posted on May 11: President George welcomes new university funding pledge


The Ontario government's commitment to new funding for universities is welcome news for McMaster, President Peter George says.

“The three-year commitment to increased operating grants will allow us to better prepare for the fiscal challenges that we will face over the next few years,” George said.

“It also provides assurance to students and parents that university places will be available at a time when the double cohort and other demographic factors mean substantially higher demands for access to university.”

George was commenting on the Ontario budget released yesterday in the legislature. The government promised to “increase operating grants to colleges and universities by an estimated $293 million by 2003-04, directly proportional to the projected enrolment growth.”

McMaster anticipates receiving about a 1.9 per cent increase in the operating money it receives from the government this year based on the budget announcement.

The increase is devised to help universities cope with the record number of students, known as the double cohort, who will arrive on campuses in the fall of 2003.

However, despite the new funding, George remains concerned that a key issue — the lack of government funding for some student places — was not dealt with in the budget.

“Because McMaster has tried to maintain accessibility, the University currently has more than 1,000 students for whom we receive no provincial funding. The only money we receive for these students is from their tuition which covers only a small portion of the expense the University incurs. This is our highest priority with the province and we look forward to working with the minister to seeing it addressed successfully.”

The Council of Ontario Universities (COU), representing the province's 17 universities, applauded the funding pledge.

The multi-year commitment to full funding for increased enrolment will help universities “plan for the longer term, hire faculty and develop strategic plans that would otherwise be beyond the scope of single-year budget planning,” said Paul Davenport, COU chair.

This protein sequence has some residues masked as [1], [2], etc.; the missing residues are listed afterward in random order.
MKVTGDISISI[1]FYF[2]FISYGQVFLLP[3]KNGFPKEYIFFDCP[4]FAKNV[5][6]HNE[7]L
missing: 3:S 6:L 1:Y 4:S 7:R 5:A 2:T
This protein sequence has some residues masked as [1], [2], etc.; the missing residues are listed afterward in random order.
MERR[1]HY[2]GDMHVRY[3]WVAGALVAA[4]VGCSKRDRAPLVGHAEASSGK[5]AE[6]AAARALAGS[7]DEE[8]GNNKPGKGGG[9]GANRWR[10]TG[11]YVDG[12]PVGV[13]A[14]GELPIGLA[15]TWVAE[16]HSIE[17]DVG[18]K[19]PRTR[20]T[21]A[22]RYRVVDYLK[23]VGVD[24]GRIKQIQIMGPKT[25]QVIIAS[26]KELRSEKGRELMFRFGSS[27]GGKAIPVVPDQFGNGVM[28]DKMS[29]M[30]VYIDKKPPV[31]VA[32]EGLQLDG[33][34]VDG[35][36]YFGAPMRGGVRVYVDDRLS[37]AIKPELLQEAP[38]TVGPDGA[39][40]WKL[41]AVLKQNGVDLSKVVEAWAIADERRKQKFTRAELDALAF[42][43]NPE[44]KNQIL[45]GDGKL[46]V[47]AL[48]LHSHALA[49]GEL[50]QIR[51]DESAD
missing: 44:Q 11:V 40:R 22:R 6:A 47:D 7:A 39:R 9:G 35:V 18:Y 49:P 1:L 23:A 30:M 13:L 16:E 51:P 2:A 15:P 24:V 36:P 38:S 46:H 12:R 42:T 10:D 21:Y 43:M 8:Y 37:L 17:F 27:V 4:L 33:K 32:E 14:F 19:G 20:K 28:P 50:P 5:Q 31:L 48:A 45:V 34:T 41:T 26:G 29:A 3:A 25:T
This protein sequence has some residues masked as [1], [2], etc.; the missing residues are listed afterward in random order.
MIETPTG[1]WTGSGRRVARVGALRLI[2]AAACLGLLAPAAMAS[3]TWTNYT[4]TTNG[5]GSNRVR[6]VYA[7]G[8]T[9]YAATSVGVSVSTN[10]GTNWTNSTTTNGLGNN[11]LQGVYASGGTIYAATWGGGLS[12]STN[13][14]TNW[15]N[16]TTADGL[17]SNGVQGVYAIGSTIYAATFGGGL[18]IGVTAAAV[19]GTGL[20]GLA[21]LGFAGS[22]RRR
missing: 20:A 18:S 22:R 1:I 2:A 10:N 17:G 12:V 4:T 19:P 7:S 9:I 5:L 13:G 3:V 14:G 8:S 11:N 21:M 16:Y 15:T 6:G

McMaster political science professor Henry Jacek, respresenting Ontario faculty associations, denounced the spending as inadequate.

“The funding levels announced for Ontario's universities and colleges will not meet the needs of Ontarians interested in going to university or college,” said Jacek, president of the
Ontario Confederation of University Faculty Associations (OCUFA).

The budget also calls for:

  • $100 million cash infusion to universities and colleges to deal specifically with maintenance costs
  • the province to invest $60 million to start up a new university known as the Ontario Institute of Technology and to be located on the campus of Durham College
  • $12 million to be spent over three years to help foreign-trained professionals, including engineering technicians, nurses, other health care workers and teachers move into the workforce more quickly
  • the awarding of two Premier's Platinum Awards for research excellence each year to help universities attract and keep world-class senior researchers.

The Ontario government also promised to introduce a new Public Sector Accountability Act that would require all public sector institutions, like universities, that receive tax dollars to balance their budgets each year. The institutions would also have to issue plans outlining their objectives and track their progress against the plans. As well they would have to identify areas where they excel, where improvement is needed and report on efforts to “find ongoing efficiencies.”

More budget information will emerge in the coming days and the Daily News will report on what the details mean to McMaster.